That doesn’t mean that we need to let ourselves be swamped, though.  We have another choice:

We can live in the waves

Experience the beauty of the swirls

Catch glimpses of sun through foam

We can ask “why?”; not with anger but with curiosity

We can move in and through the water of which we are

Feeling the currents that pull, carry and caress

We create…

opportunities, movement, intention, beauty

from the wisdom of chaos…

There is no need to rise above-

In fact, the beauty and elegance of your creations would not be possible

were you not part of the waves…

 

 “The Shibumi Strategy” is a story of one man’s struggle, growth and change, through difficult  circumstances.   It’s an easy read yet it’s filled with wisdom that author Matthew May distilled from his eight years of working with and for Toyota.   These tidbits can be applied to solving problems and fomenting change both at work and at home. 

It’s worth reading, if for no other reason than to make us think less about doing and more about being and becoming.  Interestingly, when we shift our thinking in this way, we end up doing more, or more precisely, we design more beauty…

The The Shibumi Strategy: A Powerful Way to Create Meaningful Change becomes available on November 16th. The ebook version  is available now.

Posted in Authenticity, Books, creativity, Design, imagination, innovation, problem solving, Stories, Tactics, Team-Building, The Human Person, Workplace Creativity | Tagged: , , , , , | 1 Comment »

Embracing Scope Creep

Posted by Plish on July 23, 2010

We’ve all experienced it.

We’re cranking along in a project and someone comes in with a ‘brilliant’ idea or a new documentation requirement. 

AUGHH!  Time is ticking, money is being spent.  Why couldn’t this have been brought up at the beginning of the project?!?!

There are basically three responses:

  1. Ignore the request and move forward promising to fold features into the next version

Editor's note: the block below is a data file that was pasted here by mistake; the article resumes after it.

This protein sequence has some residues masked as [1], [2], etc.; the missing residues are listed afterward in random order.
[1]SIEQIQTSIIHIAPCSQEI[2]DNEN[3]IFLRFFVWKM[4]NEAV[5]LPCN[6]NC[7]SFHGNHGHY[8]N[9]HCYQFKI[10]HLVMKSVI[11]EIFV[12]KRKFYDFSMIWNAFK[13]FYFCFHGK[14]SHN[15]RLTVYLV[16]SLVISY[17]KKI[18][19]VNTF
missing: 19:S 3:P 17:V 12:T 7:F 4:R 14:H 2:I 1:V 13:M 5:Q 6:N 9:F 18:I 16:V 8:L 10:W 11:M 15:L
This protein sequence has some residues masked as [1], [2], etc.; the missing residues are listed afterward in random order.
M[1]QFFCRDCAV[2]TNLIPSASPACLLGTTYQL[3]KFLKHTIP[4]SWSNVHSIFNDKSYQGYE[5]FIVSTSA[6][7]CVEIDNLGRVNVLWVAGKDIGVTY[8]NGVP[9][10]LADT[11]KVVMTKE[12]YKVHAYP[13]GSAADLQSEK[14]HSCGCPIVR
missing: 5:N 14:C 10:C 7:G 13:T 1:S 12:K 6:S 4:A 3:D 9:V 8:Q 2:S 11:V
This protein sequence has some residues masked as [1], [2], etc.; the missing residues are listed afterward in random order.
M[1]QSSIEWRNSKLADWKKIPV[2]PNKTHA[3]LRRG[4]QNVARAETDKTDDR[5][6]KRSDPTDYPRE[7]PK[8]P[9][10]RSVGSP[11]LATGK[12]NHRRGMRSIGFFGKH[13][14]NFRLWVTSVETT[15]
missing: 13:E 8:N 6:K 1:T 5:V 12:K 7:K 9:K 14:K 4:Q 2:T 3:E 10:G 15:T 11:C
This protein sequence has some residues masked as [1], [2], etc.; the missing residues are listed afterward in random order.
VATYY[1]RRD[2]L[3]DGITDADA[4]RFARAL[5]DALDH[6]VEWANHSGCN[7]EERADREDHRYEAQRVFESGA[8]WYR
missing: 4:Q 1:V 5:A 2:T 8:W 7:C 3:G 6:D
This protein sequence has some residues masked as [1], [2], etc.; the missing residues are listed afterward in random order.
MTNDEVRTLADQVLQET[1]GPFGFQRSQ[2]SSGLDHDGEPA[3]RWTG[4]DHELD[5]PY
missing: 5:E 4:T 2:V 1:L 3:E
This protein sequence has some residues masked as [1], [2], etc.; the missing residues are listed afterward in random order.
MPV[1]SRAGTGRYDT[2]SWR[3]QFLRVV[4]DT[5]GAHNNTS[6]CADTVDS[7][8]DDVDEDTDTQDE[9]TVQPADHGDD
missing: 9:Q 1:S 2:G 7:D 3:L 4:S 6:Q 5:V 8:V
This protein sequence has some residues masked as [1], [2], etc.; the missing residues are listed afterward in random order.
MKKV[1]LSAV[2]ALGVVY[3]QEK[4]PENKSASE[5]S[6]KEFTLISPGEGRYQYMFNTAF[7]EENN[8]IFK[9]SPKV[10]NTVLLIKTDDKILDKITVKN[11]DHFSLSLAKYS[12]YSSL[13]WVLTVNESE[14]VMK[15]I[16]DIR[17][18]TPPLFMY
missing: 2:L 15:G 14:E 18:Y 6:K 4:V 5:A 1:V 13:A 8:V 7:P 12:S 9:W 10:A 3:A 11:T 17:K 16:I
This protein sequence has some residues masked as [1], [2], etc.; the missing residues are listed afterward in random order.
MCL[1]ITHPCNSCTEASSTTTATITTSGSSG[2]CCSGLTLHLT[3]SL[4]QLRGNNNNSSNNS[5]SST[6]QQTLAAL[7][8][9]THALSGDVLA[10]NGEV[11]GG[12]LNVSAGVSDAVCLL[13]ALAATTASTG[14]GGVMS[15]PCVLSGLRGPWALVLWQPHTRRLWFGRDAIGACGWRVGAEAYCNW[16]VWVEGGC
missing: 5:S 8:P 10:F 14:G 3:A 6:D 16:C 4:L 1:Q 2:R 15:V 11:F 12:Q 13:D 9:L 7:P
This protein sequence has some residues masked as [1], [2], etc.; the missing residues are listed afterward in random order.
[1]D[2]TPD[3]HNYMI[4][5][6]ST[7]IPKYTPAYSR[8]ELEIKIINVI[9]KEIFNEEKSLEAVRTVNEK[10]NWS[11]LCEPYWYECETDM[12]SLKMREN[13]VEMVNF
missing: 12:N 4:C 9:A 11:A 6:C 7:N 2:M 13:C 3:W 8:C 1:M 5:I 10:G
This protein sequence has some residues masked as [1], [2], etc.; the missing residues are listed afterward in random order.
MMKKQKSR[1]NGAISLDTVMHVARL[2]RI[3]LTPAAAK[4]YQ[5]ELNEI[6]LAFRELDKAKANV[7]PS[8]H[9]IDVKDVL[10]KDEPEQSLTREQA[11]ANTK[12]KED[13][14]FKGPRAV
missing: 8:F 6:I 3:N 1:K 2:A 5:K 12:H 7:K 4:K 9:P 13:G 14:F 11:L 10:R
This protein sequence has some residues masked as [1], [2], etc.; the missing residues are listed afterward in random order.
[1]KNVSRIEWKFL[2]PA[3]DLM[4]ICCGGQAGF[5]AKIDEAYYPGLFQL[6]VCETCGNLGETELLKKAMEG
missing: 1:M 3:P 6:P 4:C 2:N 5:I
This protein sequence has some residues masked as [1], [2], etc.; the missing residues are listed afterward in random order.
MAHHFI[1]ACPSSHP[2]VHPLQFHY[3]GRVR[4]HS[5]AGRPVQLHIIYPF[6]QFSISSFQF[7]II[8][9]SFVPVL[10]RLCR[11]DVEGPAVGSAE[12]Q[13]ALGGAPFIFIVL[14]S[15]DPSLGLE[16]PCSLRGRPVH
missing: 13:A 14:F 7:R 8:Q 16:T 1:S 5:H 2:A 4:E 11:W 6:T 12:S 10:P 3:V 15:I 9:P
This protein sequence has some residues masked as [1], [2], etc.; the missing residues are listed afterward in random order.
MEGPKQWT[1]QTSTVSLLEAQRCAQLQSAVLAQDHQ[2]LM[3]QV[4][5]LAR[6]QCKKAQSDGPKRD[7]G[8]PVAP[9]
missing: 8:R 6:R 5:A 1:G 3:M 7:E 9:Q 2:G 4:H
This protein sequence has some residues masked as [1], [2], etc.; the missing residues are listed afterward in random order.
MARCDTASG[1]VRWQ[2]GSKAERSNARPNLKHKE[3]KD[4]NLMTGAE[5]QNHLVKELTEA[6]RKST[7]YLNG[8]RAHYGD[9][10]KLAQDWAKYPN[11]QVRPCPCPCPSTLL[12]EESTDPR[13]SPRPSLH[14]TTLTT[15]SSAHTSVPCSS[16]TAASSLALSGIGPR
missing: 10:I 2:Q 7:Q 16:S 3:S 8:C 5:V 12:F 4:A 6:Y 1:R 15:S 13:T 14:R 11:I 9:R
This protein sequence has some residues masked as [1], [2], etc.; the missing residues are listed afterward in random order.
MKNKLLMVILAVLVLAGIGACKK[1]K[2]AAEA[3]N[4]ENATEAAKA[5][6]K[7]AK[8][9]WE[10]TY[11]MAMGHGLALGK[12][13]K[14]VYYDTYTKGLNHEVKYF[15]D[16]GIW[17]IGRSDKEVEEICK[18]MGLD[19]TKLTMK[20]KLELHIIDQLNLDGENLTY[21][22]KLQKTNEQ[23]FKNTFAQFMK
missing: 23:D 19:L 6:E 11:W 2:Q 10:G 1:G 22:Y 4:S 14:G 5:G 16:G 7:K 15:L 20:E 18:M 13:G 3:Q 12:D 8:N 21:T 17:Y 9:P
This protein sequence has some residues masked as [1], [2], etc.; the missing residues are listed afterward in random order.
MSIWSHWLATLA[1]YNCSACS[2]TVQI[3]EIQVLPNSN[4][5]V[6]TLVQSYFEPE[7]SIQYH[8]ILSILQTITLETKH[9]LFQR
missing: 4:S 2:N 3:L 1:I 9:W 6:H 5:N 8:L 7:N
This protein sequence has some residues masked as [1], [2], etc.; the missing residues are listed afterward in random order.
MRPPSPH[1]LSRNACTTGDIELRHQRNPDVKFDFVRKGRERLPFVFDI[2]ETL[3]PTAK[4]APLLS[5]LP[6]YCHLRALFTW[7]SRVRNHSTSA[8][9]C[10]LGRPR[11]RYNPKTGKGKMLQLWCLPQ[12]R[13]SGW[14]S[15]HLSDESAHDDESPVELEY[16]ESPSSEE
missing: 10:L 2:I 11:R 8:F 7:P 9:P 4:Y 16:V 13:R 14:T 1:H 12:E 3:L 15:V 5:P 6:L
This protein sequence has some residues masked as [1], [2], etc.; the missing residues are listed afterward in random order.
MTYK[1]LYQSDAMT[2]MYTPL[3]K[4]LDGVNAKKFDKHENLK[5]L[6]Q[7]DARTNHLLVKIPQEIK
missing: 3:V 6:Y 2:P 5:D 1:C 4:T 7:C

2. Agree to the request and try and get more time/money
  3. Agree to parts of the request and move the rest into the next version.

All three of these cause angst to the team, to management, and perhaps even the users.  They result in more time and money being spent.  Creativity likewise drops as people go into crunch mode trying to accomplish more with less. 

It’s Scope Creep.

So, why would anyone want to embrace this?

Let’s step back a moment.

We all have a tendency to look at projects as totally linear processes.  Everyone  agrees up front what needs to be done,  money is allotted, a timeline is set and everyone is off to the races.  The project moves into execution mode – efficient execution.

But, we also know that projects aren’t linear phenomena.  They’re a combination of fits and starts, looping back, problems and solutions.

So what happens?

When we first embark on projects, we keep our fingers crossed and hope that nothing gets in the way of launching the product  – that there is no Scope Creep.  As the project progresses we continue with the same mentality, constantly moving forward but at the same time looking over our shoulders, trying to anticipate what might occur before it does.   We hope nothing will knock us off our tenacious trek towards launch – especially no new product requirements.   Nevertheless, these new requirements seem to come and wreak havoc. 

But, there is a bright side.  

Scope Creep is more than something that should be avoided and/or grudgingly dealt with because where there is Scope Creep, there are opportunities to Read the rest of this entry »